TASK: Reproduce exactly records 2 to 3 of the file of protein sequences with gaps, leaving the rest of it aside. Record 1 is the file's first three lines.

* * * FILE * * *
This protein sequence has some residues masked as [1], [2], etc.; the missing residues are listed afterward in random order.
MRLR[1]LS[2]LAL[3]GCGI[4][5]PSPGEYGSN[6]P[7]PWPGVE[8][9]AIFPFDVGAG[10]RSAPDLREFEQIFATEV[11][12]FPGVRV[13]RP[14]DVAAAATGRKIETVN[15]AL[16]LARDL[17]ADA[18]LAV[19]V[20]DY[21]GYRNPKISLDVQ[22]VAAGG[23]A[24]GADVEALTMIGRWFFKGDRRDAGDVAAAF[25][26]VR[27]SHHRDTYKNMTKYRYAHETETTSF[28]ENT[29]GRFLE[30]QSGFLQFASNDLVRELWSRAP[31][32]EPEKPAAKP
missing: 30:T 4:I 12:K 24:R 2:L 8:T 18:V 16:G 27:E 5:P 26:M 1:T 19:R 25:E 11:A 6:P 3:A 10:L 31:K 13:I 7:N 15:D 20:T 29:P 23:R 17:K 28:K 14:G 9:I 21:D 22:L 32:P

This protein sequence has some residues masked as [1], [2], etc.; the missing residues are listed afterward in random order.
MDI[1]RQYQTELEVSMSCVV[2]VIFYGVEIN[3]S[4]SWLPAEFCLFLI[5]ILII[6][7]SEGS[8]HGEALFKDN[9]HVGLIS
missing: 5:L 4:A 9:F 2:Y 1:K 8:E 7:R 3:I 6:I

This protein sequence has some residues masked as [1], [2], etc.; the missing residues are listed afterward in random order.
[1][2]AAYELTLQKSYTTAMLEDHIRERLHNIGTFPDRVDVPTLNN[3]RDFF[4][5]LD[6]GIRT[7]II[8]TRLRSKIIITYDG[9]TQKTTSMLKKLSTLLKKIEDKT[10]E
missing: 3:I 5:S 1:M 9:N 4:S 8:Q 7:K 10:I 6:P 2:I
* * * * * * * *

This protein sequence has some residues masked as [1], [2], etc.; the missing residues are listed afterward in random order.
MDI[1]RQYQTELEVSMSCVV[2]VIFYGVEIN[3]S[4]SWLPAEFCLFLI[5]ILII[6][7]SEGS[8]HGEALFKDN[9]HVGLIS
missing: 5:L 4:A 9:F 2:Y 1:K 8:E 7:R 3:I 6:I

This protein sequence has some residues masked as [1], [2], etc.; the missing residues are listed afterward in random order.
[1][2]AAYELTLQKSYTTAMLEDHIRERLHNIGTFPDRVDVPTLNN[3]RDFF[4][5]LD[6]GIRT[7]II[8]TRLRSKIIITYDG[9]TQKTTSMLKKLSTLLKKIEDKT[10]E
missing: 3:I 5:S 1:M 9:N 4:S 8:Q 7:K 10:I 6:P 2:I